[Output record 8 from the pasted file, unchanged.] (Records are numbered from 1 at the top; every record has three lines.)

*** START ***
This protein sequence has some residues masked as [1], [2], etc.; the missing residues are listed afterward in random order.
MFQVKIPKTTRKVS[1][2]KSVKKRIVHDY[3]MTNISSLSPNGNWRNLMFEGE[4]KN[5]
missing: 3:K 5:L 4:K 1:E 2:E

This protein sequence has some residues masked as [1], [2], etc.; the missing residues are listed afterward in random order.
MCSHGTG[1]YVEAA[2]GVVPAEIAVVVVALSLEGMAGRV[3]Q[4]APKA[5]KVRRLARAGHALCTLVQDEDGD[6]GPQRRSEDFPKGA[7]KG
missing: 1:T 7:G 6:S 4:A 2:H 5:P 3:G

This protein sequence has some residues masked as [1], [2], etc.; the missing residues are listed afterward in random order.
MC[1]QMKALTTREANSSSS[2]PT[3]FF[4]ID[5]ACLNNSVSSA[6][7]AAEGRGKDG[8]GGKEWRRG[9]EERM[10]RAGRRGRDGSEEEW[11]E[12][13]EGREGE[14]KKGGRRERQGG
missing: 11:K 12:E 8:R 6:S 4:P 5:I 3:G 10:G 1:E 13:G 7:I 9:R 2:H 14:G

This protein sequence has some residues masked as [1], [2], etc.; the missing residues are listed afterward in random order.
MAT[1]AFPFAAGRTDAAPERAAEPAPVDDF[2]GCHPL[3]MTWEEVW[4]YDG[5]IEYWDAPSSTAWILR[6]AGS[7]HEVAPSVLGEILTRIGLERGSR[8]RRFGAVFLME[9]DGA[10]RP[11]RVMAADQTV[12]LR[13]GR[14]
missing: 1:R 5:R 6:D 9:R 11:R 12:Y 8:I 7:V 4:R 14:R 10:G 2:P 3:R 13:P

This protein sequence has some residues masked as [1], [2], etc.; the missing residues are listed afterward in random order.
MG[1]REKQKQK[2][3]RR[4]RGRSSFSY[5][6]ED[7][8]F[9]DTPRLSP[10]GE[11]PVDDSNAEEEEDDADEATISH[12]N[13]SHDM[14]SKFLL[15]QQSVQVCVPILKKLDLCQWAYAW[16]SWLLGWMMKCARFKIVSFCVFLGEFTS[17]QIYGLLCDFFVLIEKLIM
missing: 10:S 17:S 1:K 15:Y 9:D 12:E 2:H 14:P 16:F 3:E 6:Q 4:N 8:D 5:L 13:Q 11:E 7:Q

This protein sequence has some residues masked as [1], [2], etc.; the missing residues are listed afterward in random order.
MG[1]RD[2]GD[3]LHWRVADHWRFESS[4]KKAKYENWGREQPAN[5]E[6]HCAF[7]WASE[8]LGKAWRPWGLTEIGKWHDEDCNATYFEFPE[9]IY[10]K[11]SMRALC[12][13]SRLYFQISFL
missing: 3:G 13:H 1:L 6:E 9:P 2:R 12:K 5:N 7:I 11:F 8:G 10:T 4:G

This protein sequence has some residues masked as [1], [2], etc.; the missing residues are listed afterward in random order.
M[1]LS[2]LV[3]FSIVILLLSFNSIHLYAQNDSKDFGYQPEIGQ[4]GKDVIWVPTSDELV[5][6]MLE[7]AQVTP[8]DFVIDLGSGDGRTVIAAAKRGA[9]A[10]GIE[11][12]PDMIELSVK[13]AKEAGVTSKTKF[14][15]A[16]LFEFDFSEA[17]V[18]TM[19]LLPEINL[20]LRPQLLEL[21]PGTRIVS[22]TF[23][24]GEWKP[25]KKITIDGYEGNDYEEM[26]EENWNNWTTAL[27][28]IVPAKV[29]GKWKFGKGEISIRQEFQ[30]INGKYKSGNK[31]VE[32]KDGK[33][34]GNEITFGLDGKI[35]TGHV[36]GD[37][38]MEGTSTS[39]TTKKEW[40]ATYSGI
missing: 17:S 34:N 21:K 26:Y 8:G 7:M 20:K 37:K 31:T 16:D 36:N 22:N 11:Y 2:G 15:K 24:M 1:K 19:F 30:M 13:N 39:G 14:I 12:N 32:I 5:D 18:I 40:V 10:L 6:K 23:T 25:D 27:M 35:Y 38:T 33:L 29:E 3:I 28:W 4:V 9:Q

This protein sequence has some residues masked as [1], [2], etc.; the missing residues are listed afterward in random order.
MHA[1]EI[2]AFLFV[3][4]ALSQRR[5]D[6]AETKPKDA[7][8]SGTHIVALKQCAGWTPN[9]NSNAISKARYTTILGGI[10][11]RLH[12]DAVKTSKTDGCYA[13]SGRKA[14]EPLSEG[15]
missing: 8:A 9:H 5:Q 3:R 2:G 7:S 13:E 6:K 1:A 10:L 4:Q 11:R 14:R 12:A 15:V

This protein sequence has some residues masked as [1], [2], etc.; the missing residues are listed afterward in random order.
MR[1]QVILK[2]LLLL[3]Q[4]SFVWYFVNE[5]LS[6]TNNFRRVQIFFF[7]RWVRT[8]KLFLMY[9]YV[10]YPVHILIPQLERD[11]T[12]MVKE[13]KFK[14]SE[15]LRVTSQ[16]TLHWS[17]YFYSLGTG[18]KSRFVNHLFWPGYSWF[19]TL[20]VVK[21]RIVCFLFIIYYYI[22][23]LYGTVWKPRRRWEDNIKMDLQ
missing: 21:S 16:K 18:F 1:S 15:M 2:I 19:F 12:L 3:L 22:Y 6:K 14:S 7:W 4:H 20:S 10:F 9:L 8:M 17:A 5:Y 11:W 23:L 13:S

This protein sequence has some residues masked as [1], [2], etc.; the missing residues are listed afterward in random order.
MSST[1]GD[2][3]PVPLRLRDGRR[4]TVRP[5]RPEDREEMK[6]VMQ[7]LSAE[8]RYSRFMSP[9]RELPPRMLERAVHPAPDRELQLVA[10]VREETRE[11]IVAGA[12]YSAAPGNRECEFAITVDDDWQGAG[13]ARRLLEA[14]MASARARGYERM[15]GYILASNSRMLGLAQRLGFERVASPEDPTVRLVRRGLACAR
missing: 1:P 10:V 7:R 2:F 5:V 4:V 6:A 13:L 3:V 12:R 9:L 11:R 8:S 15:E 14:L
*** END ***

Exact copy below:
This protein sequence has some residues masked as [1], [2], etc.; the missing residues are listed afterward in random order.
MHA[1]EI[2]AFLFV[3][4]ALSQRR[5]D[6]AETKPKDA[7][8]SGTHIVALKQCAGWTPN[9]NSNAISKARYTTILGGI[10][11]RLH[12]DAVKTSKTDGCYA[13]SGRKA[14]EPLSEG[15]
missing: 8:A 9:H 5:Q 3:R 2:G 7:S 13:E 6:K 1:A 10:L 4:Q 11:R 14:R 12:A 15:V